Britain’s best phone box is in East Yorkshire. The Wolds village of Millington boasts a disused K6 – the standard red cast-iron British phone booth – refurbished as a free bike repair hub, complete with tools, spares, lube and track pump.
Quick tune-up of brakes while passing by on the Way of the Roses? Day-ride puncture from all that hedgerow cutting? Silence a noisy drivetrain that had put local birders on alert for a corncrake?
Millington phone box, in the east side of the village past the pub, is your answer. It’s surely the only repair hub marked on the OS map, albeit with a phone symbol.
In Monty Python’s ‘Bicycle Repair Man’ sketch, a world in which everybody is Superman (and Superwomen and Superkids) has one secret superhero: FG Superman, whose alter ego is Bicycle Repair Man.
In the sketch, he changes in a launderette when called on to save a cyclist by fixing their flat, rejigging the mudguards and adjusting the saddle.
The real Superman has been associated with booth-based identity switches since the 1940s, fansites tell us, even though he did it relatively rarely. However, if he were to cycle the Way of the Roses – perhaps taking a few seconds to complete the 180-mile pennine traverse rather than the standard three or four days – he would have the ideal costume switching space here.
The bike-friendly booth was spruced up during lockdown by friends and family of Mike and Ali, whose house overlooks the structure. It was mainly Mike’s idea – he’s a keen cyclist – and involved community support: contributors are name-checked alongside the glass panels in the door.
Ali (who is a writer and researcher specialising in Contemporary Gothic: see her website gothicity.uk) happened to be around on my visit. She was happy to tell me about their unique installation. It’s warmly embraced by users, who often leave donations financial or material: tyres, inner tubes, shorts, and a first aid kit have been given, among much else.
On my own travels, phone boxes have often served well as shelter from downpours, and I’ve often noted the contributions left by previous users in those, too. Usually contributions of the territorial-marking kind, though.
Mike, evidently, has been only half-jokingly trying to get their phone box licensed as a wedding venue, so perhaps Superman isn’t the only one who might be undergoing transformations inside it.
It was all rather uplifting to see, and was part of an uplifting day despite the damp solstice gloom. I’d taken the bike-friendly X46 bus from York to Pocklington and done a Wolds loop, round up to Huggate and back along the modestly stunning lane through Millington Wold.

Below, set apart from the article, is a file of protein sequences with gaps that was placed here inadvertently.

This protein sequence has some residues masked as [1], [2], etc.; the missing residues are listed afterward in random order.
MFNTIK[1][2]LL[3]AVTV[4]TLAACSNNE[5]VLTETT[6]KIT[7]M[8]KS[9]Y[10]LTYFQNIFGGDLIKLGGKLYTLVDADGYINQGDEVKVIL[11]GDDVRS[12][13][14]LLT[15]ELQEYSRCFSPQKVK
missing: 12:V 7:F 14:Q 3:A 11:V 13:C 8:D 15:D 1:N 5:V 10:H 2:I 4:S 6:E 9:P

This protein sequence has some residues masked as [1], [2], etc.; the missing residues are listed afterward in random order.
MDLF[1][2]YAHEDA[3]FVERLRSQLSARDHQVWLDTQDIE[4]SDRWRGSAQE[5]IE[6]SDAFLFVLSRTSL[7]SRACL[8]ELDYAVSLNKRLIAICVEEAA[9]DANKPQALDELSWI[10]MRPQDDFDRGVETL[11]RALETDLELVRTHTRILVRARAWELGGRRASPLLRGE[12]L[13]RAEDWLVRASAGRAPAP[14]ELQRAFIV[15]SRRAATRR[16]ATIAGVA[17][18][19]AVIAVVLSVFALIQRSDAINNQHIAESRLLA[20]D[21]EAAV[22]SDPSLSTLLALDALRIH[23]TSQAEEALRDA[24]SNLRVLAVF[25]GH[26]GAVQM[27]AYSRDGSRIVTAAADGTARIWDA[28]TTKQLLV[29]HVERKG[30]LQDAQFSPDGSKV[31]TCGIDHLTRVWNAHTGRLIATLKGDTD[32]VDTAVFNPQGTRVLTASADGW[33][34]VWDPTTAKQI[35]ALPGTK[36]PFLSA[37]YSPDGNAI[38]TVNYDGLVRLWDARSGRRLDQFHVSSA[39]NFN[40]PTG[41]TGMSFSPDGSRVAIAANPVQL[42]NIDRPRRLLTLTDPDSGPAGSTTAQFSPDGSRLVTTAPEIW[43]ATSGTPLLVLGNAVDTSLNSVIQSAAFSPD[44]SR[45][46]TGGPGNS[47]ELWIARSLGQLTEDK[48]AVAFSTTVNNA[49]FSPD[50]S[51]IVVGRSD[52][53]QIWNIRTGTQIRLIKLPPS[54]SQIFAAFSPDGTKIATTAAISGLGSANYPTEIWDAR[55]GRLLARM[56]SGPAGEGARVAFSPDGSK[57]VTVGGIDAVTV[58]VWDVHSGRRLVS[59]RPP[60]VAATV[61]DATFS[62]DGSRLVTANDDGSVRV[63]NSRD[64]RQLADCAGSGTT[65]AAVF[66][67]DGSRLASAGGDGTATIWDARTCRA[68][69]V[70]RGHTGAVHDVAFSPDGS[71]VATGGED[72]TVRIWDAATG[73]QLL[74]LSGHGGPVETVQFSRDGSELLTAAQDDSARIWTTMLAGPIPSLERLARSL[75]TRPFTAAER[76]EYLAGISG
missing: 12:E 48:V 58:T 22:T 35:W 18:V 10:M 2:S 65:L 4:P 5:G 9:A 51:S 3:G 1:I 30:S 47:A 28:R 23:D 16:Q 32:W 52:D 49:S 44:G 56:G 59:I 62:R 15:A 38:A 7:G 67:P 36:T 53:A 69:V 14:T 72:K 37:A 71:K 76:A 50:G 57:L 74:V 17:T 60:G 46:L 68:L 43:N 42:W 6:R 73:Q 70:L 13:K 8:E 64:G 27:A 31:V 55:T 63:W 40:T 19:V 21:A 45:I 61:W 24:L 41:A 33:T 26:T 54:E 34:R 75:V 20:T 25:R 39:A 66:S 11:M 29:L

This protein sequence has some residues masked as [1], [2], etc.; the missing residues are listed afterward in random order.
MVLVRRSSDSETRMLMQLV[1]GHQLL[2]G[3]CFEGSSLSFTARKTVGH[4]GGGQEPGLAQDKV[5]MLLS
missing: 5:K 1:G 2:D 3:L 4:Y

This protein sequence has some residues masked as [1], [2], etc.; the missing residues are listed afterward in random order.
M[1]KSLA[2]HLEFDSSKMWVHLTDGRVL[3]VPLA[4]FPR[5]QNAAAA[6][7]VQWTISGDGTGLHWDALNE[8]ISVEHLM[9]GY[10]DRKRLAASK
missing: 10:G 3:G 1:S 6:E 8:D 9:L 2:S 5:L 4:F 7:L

This is one of my favourite parts of Yorkshire, hence Britain, hence the world, for day-rides, thanks to dry chalk valleys’ compact, elegant, gentle curves. On the flat, snaking, valley-bottom roads, it’s like you and bike are a stylus, picking up the vibes from grooves of a vast LP. Made of chalk. And green. With a lot of sheep. OK, so not much like an LP at all.
Of course, Mike and Ali’s bike hub is only one example of repurposed old phone booths. Hundreds, perhaps thousands of the old structures across Britain have found new lives, usually to house defibrillators (the less used, the better) or libraries full of Dan Brown paperbacks (insert your own joke here).
One old booth in Scotland was even turned into a bar: in Kilberry, between Lochgilphead and Tarbert on the west coast. Sadly, when I passed by, it was a bit too early for a couple of drams at the Kilberry Inn. Shame: otherwise I could have had the entire bar to myself.
But Mike and Ali’s phonebox is my favourite. There may not be a phone inside it, but they’ve made a good call.
And Yorkshire is surely Britain’s best county for interesting phone boxes. I’ve come across many in my rides, and you can see my favourites at the Top Ten Quirky Yorkshire Phone Boxes page.
I rounded off my ride with a pint of Bradfield Farmer’s Blonde at the Black Bull in Pocklington, and headed back home on the X46. Ah, modern buses, with all mod cons – wifi, tables, bike spaces, recharging points.
Well, almost all. Not toilets, yet. Luckily York wasn’t that far away…